[ictt-tweet-inline hashtags=”#made garments,#utility garment fabrics”]YES, You Can You Make Your Own Outdoor Recreation Apparel[/ictt-tweet-inline]
Have you wanted to sew outdoor recreation garments? You know you could if patterns, outerwear apparel fabric and specialty hardware were to be found. Well, am here to tell you all is readily available if you know where to look. But first..
A Bit of Outerwear Apparel Background
Specialty RTW outdoor garments, e.g., skiwear, climbing gear, wetsuits, etc., are costly, difficult to find if a sportswear store is not nearby, and probably pretty boring in color and design. And, fit is likely an issue, especially for extra tall or short figures.
Growing children require new outer wear every year; you’re lucky if they don’t outgrow mid-season.
I was in this situation when my three children were all on the ski team for multiple years. Hand-me-downs weren’t possible with two girls and a boy. Plus, the oldest daughter was 2″ shorter than her younger sister. This was cause for much teasing, especially when she turned out to be taller than her younger brother. FYI: as adult sibs, it no longer seems to make a difference.
Pricey outdoor/winter clothing came to be a big issue with the family budget as MN climate requires warm gear for at least four months of the year. Happily, the fashion was to wear athletic outdoor gear off the ski hill. Therefore, only one jacket was required for daily wear and sports.
Outerwear Apparel History
Patagonia was an ‘In’ brand with skiers and much craved by my two daughters. Recall the price was around $100 when this particular style came out. Multiply that by two and there was no way the budget could handle it.
The jacket above has proved so popular it is still in the Patagonia lineup. It’s been updated to a Synchilla® fabric made from polyester and recycled plastic beverage bottles.
The appealing feature at the time–other than the Patagonia label–was the light weight fabric and only one layer of fabric that was warm, windproof, and ‘bulkless’. Outerwear of the day, provided warmth through bulk; the new tech fabrics were warm without bulk or weight that restricted movement.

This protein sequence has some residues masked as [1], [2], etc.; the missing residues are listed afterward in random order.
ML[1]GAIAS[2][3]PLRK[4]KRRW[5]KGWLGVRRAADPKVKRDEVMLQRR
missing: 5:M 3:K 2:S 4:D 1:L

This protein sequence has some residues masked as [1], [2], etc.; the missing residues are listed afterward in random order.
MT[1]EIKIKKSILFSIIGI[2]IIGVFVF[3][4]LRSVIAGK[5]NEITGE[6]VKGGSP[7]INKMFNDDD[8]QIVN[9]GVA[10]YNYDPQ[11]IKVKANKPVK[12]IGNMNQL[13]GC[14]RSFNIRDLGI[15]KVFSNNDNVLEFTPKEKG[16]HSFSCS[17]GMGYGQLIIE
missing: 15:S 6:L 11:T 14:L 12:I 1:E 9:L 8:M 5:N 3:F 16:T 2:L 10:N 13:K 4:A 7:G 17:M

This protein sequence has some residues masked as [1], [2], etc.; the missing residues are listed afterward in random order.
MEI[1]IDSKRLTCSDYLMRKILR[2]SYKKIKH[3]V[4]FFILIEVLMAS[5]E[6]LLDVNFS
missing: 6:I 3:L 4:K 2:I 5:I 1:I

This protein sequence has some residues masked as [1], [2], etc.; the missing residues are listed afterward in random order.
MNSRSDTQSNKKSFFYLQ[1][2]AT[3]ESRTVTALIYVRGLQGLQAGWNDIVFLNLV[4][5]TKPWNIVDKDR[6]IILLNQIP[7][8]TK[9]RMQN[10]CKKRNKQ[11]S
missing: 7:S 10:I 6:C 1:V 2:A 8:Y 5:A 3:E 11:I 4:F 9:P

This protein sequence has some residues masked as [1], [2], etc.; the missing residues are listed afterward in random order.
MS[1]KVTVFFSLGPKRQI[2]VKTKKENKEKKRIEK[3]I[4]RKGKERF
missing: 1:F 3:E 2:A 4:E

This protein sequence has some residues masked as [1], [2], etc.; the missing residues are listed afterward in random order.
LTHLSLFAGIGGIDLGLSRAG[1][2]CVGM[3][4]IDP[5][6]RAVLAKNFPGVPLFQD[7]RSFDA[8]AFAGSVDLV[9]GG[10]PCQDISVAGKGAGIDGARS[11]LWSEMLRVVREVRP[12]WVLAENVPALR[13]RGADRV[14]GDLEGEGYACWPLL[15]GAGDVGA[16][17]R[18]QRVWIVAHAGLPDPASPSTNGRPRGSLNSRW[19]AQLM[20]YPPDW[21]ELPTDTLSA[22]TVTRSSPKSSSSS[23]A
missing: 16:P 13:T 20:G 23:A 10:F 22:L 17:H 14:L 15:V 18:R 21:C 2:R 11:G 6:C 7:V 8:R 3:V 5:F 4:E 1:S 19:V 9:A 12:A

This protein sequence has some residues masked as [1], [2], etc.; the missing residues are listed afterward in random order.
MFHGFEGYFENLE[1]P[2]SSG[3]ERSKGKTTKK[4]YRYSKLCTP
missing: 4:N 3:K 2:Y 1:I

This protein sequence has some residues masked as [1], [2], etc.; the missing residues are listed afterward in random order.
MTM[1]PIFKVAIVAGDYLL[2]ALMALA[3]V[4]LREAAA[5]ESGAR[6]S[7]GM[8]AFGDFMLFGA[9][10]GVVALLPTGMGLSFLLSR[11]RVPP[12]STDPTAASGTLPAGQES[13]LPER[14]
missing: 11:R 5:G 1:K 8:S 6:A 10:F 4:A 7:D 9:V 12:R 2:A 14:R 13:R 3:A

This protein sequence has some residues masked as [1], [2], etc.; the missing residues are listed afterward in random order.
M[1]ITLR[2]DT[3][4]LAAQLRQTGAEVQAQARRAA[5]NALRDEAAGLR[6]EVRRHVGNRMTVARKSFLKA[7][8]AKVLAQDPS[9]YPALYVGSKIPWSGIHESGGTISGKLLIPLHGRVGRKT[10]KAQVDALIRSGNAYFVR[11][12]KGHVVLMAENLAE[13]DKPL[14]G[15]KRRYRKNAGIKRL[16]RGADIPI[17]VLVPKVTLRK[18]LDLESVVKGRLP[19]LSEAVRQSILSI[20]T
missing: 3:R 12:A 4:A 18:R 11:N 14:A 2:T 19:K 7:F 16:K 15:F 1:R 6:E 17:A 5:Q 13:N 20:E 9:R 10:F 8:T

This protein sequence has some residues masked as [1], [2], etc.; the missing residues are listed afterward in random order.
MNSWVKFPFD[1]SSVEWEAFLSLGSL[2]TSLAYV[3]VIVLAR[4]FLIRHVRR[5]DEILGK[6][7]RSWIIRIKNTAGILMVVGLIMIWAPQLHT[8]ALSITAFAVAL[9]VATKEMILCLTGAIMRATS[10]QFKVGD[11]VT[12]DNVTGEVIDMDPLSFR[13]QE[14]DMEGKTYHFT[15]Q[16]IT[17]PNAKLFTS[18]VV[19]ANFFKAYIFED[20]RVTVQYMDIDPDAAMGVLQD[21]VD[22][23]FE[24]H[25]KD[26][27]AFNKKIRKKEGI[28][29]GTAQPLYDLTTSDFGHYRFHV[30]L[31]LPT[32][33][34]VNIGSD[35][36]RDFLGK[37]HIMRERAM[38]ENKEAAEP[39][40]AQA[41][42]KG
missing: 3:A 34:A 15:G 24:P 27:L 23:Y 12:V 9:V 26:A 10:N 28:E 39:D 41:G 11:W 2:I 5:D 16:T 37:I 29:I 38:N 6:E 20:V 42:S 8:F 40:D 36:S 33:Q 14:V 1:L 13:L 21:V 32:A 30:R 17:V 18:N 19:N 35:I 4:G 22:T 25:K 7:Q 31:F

Luckily I was able to find similar fabrics, zippers, etc., and hacked a pattern. Remember, this is the 1980s–BI–Before Internet.
The fleece (nothing special, just poly) and purple lycra came from a local discount warehouse, SR Harris, still a favorite for Midwest sewists.
The two-way zipper and the teal Supplex lining probably came from an Oregon outerwear fabric store (more about that later).
Here is one of the two Made jackets. This one never left with the owner and is now mine.
The Supplex lining makes it pretty much windproof yet breathable. The fleece will absorb rain but the lining keeps one dry.
The distinctive feature is the lycra swimsuit fabric gathering the wrist and waistband, and binding the neckband. Copying this technique from RTW took a lot of surreptitious examination in department store fitting rooms.
Outerwear Fabric, Patterns, Hardware
I became acquainted with outerwear sources through sewing expos and mail ordered fabrics and patterns. Now, most are available via the Internet.
These are some of the patterns and swatches lurking in my back drawers. Scroll down to see more pattern options.
When these outerwear patterns were first published, they were a breath of fresh air; the design was practically a duplicate of RTW. Whereas, the Big 4 patterns, other than Designer, were hopelessly dated. The translation of RTW fashion to pattern took a long time.
Most of these patterns are Indie patterns and were originally sold only by the owner. Now, more and more are available on multiple sites.
This email from Butterick prompted me to write as I know many of you will be champing at the bit to sew up your very own Made Outerwear Apparel now that you know everything you need is readily available. Green Pepper, a popular outerwear pattern is now available on the Butterick site.
Outerwear Fabric and Notions Merchants.
The following are merchants I met at sewing expos in Minnesota, a good place to market outdoor wear DIY products.
When the fabrics and notions couldn’t be found at the typical fabric wholesaler shows, vendors were individually sourced and soon these businesses grew and grew and are currently active and popular.
Seattle Fabrics best offering, in my opinion, is their wide selection of neoprene in several thicknessess. The fabric descriptions are detailed and will help you select the best option for your project.
RainShed has the most comprehensive collection of outerwear patterns. You will find them to be fashionable and a good duplicate of what is out there in RTW. These are just a few examples.
Do not have personal experience with the next two resources but the websites looks promising.